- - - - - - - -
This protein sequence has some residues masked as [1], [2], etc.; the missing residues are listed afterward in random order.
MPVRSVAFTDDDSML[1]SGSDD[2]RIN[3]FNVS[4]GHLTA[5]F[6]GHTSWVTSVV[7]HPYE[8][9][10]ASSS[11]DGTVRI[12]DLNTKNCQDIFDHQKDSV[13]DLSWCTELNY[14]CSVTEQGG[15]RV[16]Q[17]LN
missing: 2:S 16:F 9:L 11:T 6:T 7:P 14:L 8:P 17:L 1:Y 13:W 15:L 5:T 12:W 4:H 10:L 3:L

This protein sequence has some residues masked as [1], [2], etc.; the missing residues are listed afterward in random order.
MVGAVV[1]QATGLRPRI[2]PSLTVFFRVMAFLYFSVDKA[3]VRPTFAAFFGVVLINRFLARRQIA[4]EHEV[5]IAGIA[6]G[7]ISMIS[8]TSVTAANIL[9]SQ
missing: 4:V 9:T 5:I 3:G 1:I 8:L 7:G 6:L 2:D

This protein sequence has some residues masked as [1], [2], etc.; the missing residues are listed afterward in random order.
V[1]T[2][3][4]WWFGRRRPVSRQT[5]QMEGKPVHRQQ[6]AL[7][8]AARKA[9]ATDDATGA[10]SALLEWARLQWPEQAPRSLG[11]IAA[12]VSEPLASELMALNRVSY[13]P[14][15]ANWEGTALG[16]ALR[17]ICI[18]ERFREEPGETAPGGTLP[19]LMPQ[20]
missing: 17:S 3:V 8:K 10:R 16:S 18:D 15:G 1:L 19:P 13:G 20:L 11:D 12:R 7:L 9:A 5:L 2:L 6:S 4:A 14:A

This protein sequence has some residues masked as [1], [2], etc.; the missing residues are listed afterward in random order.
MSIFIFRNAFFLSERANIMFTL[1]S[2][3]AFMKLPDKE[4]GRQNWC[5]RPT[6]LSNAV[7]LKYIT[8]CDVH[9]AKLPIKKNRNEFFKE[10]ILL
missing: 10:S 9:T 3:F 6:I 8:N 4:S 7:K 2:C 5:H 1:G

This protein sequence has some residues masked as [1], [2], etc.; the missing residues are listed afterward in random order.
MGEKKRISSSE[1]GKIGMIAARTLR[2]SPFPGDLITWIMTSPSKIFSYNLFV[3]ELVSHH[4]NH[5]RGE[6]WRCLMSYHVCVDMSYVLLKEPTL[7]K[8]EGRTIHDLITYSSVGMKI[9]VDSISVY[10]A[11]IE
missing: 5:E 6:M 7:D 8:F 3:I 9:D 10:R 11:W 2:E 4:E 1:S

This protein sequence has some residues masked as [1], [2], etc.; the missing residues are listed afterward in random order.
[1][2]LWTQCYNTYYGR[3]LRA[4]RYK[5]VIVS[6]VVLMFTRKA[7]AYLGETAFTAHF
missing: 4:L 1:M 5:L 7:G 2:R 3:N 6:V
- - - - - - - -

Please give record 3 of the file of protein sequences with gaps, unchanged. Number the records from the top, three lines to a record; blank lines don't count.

This protein sequence has some residues masked as [1], [2], etc.; the missing residues are listed afterward in random order.
V[1]T[2][3][4]WWFGRRRPVSRQT[5]QMEGKPVHRQQ[6]AL[7][8]AARKA[9]ATDDATGA[10]SALLEWARLQWPEQAPRSLG[11]IAA[12]VSEPLASELMALNRVSY[13]P[14][15]ANWEGTALG[16]ALR[17]ICI[18]ERFREEPGETAPGGTLP[19]LMPQ[20]
missing: 17:S 3:V 8:K 10:R 16:S 18:D 15:G 1:L 19:P 13:G 20:L 11:D 12:R 7:L 9:A 5:L 2:L 6:S 4:A 14:A